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Am J Respir Crit Care Med. 1998 Sep;158(3):891-5.

Respiratory symptoms in children and indoor exposure to nitrogen dioxide and gas stoves.

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  • 1School of Applied Sciences, Monash University, Churchill, Victoria, Australia, and Department of Epidemiology and Preventive Medicine, Monash Medical School, Alfred Hospital, Prahran, Victoria, Australia.

Abstract

Nitrogen dioxide levels were measured in 80 homes in the Latrobe Valley, Victoria, Australia, using passive samplers. Some 148 children between 7 and 14 yr of age were recruited as study participants, 53 of whom had asthma. Health outcomes for the children were studied using a respiratory questionnaire, skin prick tests, and peak flow measurements. Nitrogen dioxide concentrations were low, with an indoor median of 11.6 microgram/m3 (6.0 ppb), and a maximum of 246 microgram/m3 (128 ppb). Respiratory symptoms were more common in children exposed to a gas stove (odds ratio 2.3 [95% CI 1. 0-5.2], adjusted for parental allergy, parental asthma, and sex). Nitrogen dioxide exposure was a marginal risk factor for respiratory symptoms, with a dose-response association present (p = 0.09). Gas stove exposure was a significant risk factor for respiratory symptoms even after adjusting for nitrogen dioxide levels (odds ratio 2.2 [1.0-4.8]), suggesting an additional risk apart from the average nitrogen dioxide exposure associated with gas stove use. Atopic children tended to have a greater risk of respiratory symptoms compared with nonatopic children with exposure to gas stoves or nitrogen dioxide, but the difference was not significant.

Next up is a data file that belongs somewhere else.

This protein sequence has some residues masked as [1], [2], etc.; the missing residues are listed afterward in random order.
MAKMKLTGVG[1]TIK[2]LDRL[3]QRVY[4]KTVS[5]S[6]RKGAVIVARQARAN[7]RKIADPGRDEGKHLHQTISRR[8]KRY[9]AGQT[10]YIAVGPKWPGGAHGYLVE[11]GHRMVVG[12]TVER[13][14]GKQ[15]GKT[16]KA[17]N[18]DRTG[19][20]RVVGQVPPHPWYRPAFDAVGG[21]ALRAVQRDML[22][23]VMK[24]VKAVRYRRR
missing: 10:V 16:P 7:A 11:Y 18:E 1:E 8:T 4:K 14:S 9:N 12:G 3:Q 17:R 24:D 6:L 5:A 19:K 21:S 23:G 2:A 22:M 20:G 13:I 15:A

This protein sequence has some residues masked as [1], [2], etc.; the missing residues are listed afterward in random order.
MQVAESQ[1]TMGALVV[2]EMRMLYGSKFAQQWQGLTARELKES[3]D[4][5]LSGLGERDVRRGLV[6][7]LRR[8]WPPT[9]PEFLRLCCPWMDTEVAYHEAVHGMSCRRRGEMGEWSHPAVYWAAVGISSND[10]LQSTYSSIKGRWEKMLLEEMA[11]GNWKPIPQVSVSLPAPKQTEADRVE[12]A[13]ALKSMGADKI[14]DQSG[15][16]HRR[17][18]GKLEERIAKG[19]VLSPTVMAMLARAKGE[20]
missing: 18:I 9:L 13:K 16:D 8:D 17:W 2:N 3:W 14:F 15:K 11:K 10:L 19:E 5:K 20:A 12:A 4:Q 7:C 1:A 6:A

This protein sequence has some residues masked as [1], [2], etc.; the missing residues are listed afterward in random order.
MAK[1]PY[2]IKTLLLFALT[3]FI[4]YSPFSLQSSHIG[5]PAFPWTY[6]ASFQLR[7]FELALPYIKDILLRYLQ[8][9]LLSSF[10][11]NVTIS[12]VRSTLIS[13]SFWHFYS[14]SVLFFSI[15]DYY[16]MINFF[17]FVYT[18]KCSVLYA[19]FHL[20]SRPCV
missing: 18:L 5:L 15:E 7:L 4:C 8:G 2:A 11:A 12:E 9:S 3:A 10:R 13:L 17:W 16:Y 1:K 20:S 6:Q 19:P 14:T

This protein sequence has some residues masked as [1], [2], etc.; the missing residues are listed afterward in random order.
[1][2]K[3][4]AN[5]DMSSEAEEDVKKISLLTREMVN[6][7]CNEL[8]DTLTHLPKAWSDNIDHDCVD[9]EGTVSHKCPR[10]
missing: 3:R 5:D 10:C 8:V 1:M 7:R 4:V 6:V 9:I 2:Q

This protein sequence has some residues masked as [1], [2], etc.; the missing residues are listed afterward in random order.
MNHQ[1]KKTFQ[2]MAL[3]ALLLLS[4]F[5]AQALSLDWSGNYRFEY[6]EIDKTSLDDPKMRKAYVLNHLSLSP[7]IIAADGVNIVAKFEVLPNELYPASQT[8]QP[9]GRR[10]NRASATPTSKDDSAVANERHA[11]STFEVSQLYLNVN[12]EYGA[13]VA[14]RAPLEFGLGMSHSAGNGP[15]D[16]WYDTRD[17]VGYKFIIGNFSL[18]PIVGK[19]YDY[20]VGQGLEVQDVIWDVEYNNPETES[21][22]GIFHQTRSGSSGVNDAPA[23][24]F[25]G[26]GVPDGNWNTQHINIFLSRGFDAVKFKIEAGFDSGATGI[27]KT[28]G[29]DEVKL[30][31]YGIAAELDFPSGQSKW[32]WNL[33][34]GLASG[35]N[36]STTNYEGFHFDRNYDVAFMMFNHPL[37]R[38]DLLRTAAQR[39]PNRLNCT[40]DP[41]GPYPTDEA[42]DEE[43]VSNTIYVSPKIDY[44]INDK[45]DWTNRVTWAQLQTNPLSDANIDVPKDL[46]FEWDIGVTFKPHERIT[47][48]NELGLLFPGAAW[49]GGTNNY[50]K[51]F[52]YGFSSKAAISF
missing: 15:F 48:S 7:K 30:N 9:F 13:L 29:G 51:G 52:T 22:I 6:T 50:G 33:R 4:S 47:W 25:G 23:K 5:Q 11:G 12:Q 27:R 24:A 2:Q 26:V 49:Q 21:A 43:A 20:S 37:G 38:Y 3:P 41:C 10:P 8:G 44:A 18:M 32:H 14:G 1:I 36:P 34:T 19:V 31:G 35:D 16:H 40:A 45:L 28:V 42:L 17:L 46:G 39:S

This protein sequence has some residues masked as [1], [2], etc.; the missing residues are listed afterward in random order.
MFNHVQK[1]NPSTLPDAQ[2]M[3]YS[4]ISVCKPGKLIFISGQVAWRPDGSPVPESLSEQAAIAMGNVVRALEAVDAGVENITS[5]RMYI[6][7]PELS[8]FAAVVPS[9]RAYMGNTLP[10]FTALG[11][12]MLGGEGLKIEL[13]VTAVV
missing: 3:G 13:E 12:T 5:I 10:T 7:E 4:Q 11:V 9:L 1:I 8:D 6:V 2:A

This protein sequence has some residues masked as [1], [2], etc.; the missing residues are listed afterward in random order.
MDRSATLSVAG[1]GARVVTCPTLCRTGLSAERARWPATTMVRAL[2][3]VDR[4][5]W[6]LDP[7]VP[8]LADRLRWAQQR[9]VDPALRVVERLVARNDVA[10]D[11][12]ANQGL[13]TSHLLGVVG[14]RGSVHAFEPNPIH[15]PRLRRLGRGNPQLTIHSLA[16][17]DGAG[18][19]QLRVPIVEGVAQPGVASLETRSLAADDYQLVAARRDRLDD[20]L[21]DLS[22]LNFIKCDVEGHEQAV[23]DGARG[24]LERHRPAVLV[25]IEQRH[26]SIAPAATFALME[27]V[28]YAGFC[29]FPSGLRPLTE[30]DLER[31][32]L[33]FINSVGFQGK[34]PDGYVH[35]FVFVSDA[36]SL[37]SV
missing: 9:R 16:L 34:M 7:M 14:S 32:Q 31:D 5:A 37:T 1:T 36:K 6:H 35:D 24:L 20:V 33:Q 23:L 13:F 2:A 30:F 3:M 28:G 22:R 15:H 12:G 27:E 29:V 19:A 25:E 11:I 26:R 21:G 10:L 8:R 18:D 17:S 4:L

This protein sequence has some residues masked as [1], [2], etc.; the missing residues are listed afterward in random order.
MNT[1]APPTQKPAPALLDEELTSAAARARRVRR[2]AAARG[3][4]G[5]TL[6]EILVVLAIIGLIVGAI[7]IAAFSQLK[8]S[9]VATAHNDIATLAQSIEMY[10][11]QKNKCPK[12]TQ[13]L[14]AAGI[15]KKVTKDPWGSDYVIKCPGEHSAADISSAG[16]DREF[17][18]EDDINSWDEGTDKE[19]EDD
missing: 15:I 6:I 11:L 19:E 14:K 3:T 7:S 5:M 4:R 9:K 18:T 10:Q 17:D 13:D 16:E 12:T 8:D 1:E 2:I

PMID:
9731022
DOI:
10.1164/ajrccm.158.3.9701084
[PubMed - indexed for MEDLINE]
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